Gambling is a popular pastime and a casino can offer many attractions to attract customers. These establishments house a variety of games of chance and often add restaurants, free drinks, stage shows and dramatic scenery. However, there are less lavish places that could still be considered a casino.

In the twenty-first century, casinos are choosier about who they let gamble. They spend a great deal of time, effort and money on security. They also focus on high rollers who make the most profit from their gambling, and give them comps such as free hotel rooms, meals, tickets to shows and even limo service and airline tickets. In addition, they can get a better return on their investment by using surveillance equipment to track suspicious patrons.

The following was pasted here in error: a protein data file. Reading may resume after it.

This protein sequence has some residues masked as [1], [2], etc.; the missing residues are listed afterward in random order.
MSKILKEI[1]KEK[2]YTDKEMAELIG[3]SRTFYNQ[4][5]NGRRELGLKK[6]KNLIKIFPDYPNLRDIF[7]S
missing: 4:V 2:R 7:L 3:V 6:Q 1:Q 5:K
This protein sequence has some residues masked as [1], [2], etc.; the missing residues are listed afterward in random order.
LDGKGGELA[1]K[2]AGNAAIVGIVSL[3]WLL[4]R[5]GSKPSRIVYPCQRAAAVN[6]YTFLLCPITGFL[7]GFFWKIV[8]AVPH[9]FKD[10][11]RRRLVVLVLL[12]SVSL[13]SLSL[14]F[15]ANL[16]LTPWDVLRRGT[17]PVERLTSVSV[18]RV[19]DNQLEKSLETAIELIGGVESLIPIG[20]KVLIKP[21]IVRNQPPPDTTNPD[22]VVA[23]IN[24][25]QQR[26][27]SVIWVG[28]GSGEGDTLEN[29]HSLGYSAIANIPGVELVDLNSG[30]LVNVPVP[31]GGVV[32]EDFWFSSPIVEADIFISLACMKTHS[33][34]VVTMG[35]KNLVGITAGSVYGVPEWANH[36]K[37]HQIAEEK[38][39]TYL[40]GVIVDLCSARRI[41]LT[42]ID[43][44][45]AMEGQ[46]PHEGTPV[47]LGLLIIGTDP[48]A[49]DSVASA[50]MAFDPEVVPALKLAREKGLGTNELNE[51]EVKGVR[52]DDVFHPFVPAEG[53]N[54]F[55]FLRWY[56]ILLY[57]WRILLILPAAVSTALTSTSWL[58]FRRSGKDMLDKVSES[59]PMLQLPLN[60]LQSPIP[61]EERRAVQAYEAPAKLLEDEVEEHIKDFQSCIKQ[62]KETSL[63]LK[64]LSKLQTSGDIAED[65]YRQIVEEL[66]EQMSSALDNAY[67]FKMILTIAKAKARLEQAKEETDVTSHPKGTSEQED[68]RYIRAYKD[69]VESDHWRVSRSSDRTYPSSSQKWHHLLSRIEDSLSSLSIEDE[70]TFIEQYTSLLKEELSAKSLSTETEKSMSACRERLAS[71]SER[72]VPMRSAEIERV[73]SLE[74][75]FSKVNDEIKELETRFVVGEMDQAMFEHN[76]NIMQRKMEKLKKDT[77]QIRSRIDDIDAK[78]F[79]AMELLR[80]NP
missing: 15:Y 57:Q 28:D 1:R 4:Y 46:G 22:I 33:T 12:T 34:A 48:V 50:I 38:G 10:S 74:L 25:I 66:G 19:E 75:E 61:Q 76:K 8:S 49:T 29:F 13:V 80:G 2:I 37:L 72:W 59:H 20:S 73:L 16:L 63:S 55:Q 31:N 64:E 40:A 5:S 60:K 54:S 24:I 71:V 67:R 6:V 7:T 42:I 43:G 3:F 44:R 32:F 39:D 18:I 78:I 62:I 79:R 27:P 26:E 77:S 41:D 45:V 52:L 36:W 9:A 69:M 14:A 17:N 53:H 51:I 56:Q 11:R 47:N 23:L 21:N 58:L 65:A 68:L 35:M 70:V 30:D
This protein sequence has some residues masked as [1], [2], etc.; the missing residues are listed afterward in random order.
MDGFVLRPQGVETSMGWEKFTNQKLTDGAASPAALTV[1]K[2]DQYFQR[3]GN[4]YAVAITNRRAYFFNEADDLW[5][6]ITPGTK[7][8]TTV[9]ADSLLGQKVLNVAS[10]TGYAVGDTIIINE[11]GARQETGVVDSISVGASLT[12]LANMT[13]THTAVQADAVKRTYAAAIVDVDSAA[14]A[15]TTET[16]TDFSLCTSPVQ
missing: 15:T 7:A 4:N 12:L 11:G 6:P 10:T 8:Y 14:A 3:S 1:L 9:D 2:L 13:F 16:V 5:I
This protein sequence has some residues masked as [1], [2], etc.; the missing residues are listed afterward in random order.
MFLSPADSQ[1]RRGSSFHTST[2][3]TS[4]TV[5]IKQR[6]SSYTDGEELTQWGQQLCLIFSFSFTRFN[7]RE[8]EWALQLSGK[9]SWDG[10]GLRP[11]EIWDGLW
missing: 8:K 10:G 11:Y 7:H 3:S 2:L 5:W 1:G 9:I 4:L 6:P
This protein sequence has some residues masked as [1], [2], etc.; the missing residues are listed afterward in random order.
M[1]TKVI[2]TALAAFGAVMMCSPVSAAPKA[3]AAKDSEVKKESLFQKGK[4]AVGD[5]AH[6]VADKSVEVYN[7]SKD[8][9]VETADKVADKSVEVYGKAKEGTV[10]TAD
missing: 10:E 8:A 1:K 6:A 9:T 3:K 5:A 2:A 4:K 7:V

Something about gambling (probably the fact that it involves large amounts of money) seems to encourage people to cheat, steal or scam their way into a jackpot. Hence, the reason casinos spend so much time, effort and money on security.

Martin Scorsese’s slick Casino focuses on the mob tangled around in Las Vegas, with tendrils reaching out to politicians, the Teamsters union and the Midwest mafia based in Kansas City. Robert De Niro and Joe Pesci both deliver superb performances, but it’s Sharon Stone who really lights up the screen as Ginger McKenna. Her seductive and sly portrayal builds on and inverts her star turn from Basic Instinct. She’s the most charismatic performer in the film.